Blists Hill opened to the public on April 1, 1973 and replicates life at the end of the Victorian era. Visitors can discover what it was like to live and work at the turn of the 20th century in Shropshire.
With an award-winning learning programme for schools that extends far beyond the classroom, the experience at Blists Hill is designed to supplement the National Curriculum in a creative and inspiring way.
Covering everything from history and art to STEM, students of all ages have the opportunity to expand their knowledge through a range of fun, immersive activities.
This starts with the activity that many local people will recall from school trips of years gone by – a lesson in the Victorian schoolroom.
Here students have the chance to experience what life was like as a child in 1900, donning Victorian costume before being met by school mistress Miss McCallum – otherwise known as Amanda Phillipson, the trust’s Lifelong Learning Manager.
“We aim to make our lessons at the Victorian schoolroom as authentic as possible to immerse the children in what it was really like to be a child in the Victorian era,” Amanda says.
“Everything from the 1881 school building itself – which was relocated brick by brick to Blists Hill from its original location in Stirchley, through to the slates and slate pencils on every desk – everything is historically accurate which really does add to the whole experience.”
Even Miss McCallum herself is based on a real teacher who taught at Stirchley School in 1900.
Channelling the stern school mistress can come as a bit of a shock to some, says Amanda.
“It’s a very different experience to modern school – and especially the younger ones can be a little taken aback at how strict I am. But there was no soft touch in Miss McCallum’s day!
“We can tailor sessions for younger groups, where I’m not quite as stern, but it’s all about getting a taste of what lessons were like in the age of industry.” Once school is out, the town offers plenty of opportunities to experience what life was like for the thousands of Victorian children in employment.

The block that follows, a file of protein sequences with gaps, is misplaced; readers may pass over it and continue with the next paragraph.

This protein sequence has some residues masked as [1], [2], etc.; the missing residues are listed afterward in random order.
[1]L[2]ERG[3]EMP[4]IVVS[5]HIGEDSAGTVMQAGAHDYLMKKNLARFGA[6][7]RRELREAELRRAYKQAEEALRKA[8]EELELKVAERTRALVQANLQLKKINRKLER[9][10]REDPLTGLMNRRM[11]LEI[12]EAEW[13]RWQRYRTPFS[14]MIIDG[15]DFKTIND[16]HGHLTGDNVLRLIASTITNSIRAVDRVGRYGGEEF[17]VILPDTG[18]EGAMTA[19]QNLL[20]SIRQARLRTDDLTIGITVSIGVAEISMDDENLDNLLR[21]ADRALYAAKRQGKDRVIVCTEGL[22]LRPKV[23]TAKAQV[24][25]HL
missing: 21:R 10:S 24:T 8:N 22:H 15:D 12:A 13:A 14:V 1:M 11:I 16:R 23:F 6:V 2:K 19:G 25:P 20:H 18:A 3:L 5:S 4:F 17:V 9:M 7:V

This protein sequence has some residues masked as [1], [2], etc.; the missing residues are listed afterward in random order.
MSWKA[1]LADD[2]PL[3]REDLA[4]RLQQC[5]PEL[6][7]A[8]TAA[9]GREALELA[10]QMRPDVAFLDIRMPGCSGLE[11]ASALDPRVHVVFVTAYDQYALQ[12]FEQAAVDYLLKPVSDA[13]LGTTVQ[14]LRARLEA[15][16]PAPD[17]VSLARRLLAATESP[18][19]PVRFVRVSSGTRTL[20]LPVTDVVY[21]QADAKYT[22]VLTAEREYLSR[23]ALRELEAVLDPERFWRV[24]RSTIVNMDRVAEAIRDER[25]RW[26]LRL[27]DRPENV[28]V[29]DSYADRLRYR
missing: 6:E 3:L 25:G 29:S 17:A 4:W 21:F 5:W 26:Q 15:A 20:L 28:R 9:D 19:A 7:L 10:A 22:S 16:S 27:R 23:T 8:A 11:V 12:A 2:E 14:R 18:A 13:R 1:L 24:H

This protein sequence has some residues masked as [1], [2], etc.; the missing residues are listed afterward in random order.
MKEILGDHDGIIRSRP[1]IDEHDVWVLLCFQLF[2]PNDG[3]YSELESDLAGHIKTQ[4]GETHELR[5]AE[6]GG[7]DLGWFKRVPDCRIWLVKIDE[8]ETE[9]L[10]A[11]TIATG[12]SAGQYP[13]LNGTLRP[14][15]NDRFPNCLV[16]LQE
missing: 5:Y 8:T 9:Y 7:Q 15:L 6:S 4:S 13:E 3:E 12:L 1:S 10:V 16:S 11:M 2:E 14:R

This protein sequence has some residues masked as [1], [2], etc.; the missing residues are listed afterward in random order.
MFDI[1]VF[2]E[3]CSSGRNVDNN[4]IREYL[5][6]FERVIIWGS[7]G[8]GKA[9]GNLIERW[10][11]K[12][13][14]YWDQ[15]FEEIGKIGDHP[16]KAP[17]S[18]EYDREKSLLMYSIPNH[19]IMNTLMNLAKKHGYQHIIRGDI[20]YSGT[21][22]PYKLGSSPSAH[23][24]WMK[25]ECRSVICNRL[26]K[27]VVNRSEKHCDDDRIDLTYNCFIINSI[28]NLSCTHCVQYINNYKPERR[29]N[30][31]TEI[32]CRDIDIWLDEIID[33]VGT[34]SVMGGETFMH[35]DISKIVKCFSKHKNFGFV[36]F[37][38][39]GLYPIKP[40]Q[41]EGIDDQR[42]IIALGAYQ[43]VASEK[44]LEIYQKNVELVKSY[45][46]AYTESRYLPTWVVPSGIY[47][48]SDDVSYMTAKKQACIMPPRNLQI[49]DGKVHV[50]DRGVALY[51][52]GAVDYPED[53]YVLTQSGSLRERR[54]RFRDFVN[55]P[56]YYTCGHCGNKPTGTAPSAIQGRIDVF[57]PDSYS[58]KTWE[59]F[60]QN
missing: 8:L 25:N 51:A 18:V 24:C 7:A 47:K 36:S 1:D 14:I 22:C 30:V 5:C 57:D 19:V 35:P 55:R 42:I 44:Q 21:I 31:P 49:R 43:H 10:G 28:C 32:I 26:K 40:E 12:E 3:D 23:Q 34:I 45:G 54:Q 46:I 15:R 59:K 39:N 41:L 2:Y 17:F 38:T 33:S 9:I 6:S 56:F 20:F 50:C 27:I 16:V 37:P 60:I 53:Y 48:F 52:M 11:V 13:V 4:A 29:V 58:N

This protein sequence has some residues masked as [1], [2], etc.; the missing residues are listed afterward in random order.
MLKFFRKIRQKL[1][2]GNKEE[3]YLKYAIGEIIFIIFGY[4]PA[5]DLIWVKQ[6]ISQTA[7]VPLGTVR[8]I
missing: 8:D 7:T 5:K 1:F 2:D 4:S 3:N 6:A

Unlike the digital world we’re used to today, hands-on workshops offer an insight into life as child labourer with brick making at the original Madeley Wood Brick and Tile works, life as a domestic servant doing laundry Victorian-style in the wash house and candle dipping at the town’s candle factory.
“The Victorian period was a time of huge progress, but it was also a time of hardship for many which is what we try to show with things like our brick making and laundry workshops,” Amanda explains.
“Before child labour laws, children as young as four or five could be expected to work which is completely at odds with what we know today.
“We want them to experience the reality of life before smartphones, games consoles and TV at the tap of a touchscreen – and that’s exactly what we recreate here at Blists Hill.”
To celebrate its 50th year, The Ironbridge Gorge Museum Trust is running a competition for Star readers to win one of 50 Golden Tickets offering unlimited family entry to all 10 of its award-winning museums for a whole year.
To be in with a chance of winning, collect three out of seven tokens printed in the newspaper every day until Saturday, March 25, and send them in with the entry form included. Entries close at 5pm on Thursday, March 30.
For more information on learning at Blists Hill Victorian Town, visit ironbridge.org.uk.